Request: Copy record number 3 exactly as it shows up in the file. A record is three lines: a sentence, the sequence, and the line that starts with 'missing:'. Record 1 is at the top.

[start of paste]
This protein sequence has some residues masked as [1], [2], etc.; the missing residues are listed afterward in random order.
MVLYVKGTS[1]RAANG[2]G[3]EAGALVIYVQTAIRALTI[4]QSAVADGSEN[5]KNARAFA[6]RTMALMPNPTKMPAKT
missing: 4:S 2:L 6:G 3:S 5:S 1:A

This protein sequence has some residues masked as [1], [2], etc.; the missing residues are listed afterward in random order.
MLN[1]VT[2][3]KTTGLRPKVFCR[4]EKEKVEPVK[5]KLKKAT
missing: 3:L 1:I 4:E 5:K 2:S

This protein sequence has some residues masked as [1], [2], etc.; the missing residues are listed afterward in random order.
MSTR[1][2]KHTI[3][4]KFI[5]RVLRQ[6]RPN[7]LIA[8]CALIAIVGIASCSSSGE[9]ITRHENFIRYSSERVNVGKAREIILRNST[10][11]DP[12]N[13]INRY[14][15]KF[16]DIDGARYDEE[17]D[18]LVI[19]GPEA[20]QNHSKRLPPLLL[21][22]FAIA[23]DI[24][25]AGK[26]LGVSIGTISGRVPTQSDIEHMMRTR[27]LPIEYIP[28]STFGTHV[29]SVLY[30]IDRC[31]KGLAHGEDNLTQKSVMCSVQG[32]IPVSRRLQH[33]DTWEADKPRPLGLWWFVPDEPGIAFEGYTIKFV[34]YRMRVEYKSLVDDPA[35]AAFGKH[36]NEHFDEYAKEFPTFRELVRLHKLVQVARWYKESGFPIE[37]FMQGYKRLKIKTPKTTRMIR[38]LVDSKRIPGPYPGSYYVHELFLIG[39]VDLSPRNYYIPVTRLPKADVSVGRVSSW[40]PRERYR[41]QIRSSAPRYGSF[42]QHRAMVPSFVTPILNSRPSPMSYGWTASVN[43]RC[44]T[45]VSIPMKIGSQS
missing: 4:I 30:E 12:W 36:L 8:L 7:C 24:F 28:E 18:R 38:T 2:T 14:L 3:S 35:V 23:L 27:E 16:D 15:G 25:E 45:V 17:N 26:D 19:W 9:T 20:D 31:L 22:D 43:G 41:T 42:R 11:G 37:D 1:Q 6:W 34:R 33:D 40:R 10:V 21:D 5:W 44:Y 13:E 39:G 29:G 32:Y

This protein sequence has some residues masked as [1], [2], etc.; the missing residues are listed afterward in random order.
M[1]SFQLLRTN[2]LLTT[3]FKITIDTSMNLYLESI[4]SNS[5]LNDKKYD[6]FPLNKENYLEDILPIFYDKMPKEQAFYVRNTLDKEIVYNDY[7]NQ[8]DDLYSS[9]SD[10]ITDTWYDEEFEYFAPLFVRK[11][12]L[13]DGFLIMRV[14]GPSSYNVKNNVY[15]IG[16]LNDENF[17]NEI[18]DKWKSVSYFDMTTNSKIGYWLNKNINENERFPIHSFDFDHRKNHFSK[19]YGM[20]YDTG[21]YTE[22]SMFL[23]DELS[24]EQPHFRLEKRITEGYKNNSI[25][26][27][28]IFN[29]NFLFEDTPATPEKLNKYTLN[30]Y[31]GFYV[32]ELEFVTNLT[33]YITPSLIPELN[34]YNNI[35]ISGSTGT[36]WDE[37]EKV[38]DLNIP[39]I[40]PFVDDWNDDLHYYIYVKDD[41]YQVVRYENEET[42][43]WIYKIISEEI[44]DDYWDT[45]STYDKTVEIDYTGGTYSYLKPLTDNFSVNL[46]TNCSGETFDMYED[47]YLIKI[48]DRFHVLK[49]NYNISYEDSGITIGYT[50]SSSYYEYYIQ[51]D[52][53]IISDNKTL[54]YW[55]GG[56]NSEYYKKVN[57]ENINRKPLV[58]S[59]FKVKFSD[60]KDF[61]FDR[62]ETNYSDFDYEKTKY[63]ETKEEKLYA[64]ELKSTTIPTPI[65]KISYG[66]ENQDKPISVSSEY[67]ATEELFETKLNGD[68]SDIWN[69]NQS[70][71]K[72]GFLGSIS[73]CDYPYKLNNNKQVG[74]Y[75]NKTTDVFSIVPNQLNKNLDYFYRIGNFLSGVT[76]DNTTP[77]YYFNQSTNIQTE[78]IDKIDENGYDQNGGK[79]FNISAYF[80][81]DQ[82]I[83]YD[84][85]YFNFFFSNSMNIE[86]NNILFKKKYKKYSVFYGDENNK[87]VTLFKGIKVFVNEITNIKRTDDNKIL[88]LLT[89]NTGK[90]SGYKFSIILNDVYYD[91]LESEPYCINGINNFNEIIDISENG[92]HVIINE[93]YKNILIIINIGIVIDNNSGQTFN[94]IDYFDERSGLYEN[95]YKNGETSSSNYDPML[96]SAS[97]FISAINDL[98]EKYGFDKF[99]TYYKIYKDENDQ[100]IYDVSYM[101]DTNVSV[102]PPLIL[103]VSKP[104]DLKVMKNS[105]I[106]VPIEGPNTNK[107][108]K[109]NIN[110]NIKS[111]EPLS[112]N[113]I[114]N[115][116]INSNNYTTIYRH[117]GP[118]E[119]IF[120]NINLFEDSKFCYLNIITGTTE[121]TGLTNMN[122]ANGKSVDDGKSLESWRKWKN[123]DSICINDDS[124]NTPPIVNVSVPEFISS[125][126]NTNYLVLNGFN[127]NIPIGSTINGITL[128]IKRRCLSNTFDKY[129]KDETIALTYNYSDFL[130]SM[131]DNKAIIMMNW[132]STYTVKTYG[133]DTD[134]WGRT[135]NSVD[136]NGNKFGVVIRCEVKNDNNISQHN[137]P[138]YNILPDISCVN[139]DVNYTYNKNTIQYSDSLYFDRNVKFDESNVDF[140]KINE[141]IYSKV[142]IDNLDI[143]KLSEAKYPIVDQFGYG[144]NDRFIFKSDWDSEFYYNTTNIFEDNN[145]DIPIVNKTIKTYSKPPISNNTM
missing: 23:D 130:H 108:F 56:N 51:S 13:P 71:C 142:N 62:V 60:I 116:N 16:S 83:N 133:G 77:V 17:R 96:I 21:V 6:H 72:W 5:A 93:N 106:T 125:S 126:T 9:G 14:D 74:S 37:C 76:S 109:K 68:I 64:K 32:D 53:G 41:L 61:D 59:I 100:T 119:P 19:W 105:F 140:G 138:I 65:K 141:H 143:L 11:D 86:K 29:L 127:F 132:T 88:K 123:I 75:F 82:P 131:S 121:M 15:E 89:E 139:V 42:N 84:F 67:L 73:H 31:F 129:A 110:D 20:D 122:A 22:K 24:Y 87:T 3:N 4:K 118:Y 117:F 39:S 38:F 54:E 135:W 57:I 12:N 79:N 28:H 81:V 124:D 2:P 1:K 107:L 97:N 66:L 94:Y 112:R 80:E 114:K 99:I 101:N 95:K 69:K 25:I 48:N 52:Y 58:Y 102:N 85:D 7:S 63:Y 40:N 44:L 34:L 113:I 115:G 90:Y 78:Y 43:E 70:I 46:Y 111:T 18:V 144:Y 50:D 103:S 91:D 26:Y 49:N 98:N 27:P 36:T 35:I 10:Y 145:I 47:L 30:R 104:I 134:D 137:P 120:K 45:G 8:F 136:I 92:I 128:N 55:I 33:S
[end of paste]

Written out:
This protein sequence has some residues masked as [1], [2], etc.; the missing residues are listed afterward in random order.
MSTR[1][2]KHTI[3][4]KFI[5]RVLRQ[6]RPN[7]LIA[8]CALIAIVGIASCSSSGE[9]ITRHENFIRYSSERVNVGKAREIILRNST[10][11]DP[12]N[13]INRY[14][15]KF[16]DIDGARYDEE[17]D[18]LVI[19]GPEA[20]QNHSKRLPPLLL[21][22]FAIA[23]DI[24][25]AGK[26]LGVSIGTISGRVPTQSDIEHMMRTR[27]LPIEYIP[28]STFGTHV[29]SVLY[30]IDRC[31]KGLAHGEDNLTQKSVMCSVQG[32]IPVSRRLQH[33]DTWEADKPRPLGLWWFVPDEPGIAFEGYTIKFV[34]YRMRVEYKSLVDDPA[35]AAFGKH[36]NEHFDEYAKEFPTFRELVRLHKLVQVARWYKESGFPIE[37]FMQGYKRLKIKTPKTTRMIR[38]LVDSKRIPGPYPGSYYVHELFLIG[39]VDLSPRNYYIPVTRLPKADVSVGRVSSW[40]PRERYR[41]QIRSSAPRYGSF[42]QHRAMVPSFVTPILNSRPSPMSYGWTASVN[43]RC[44]T[45]VSIPMKIGSQS
missing: 4:I 30:E 12:W 36:L 8:L 7:C 24:F 28:E 18:R 38:T 2:T 14:L 3:S 35:V 23:L 27:E 16:D 15:G 25:E 45:V 17:N 26:D 19:W 9:T 20:D 31:L 22:D 43:G 41:T 42:R 11:G 37:D 1:Q 6:W 34:R 33:D 40:R 10:V 21:D 5:W 44:Y 13:E 39:G 29:G 32:Y